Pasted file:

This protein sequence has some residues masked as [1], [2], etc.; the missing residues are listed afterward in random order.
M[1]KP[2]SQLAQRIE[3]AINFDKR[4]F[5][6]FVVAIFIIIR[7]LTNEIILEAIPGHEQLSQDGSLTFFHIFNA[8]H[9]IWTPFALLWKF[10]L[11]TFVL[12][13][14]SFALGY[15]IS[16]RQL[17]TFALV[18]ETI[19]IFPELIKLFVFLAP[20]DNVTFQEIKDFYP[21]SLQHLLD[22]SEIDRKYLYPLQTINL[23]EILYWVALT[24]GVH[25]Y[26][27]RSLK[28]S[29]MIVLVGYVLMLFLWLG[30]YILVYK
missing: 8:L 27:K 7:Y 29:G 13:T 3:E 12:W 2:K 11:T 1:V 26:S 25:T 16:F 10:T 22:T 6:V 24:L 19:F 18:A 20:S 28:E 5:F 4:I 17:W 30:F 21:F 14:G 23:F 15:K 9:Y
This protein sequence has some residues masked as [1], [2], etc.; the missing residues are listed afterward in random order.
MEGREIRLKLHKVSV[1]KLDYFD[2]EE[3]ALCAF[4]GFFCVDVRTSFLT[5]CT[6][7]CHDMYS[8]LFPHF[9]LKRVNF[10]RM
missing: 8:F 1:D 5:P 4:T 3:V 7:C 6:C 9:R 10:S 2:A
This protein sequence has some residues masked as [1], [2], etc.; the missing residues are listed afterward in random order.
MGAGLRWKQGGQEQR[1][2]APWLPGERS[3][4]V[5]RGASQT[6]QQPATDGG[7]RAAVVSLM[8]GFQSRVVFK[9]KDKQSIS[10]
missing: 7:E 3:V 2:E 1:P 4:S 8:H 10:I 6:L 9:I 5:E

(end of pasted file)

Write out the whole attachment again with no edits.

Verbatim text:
This protein sequence has some residues masked as [1], [2], etc.; the missing residues are listed afterward in random order.
M[1]KP[2]SQLAQRIE[3]AINFDKR[4]F[5][6]FVVAIFIIIR[7]LTNEIILEAIPGHEQLSQDGSLTFFHIFNA[8]H[9]IWTPFALLWKF[10]L[11]TFVL[12][13][14]SFALGY[15]IS[16]RQL[17]TFALV[18]ETI[19]IFPELIKLFVFLAP[20]DNVTFQEIKDFYP[21]SLQHLLD[22]SEIDRKYLYPLQTINL[23]EILYWVALT[24]GVH[25]Y[26][27]RSLK[28]S[29]MIVLVGYVLMLFLWLG[30]YILVYK
missing: 8:L 27:K 7:Y 29:G 13:T 3:E 12:W 2:K 11:T 1:V 26:S 25:T 16:F 10:T 22:T 6:V 24:L 19:F 18:A 20:S 28:E 5:F 4:I 17:W 30:F 21:F 14:G 23:F 15:K 9:Y
This protein sequence has some residues masked as [1], [2], etc.; the missing residues are listed afterward in random order.
MEGREIRLKLHKVSV[1]KLDYFD[2]EE[3]ALCAF[4]GFFCVDVRTSFLT[5]CT[6][7]CHDMYS[8]LFPHF[9]LKRVNF[10]RM
missing: 8:F 1:D 5:P 4:T 3:V 7:C 6:C 9:R 10:S 2:A
This protein sequence has some residues masked as [1], [2], etc.; the missing residues are listed afterward in random order.
MGAGLRWKQGGQEQR[1][2]APWLPGERS[3][4]V[5]RGASQT[6]QQPATDGG[7]RAAVVSLM[8]GFQSRVVFK[9]KDKQSIS[10]
missing: 7:E 3:V 2:E 1:P 4:S 8:H 10:I 6:L 9:I 5:E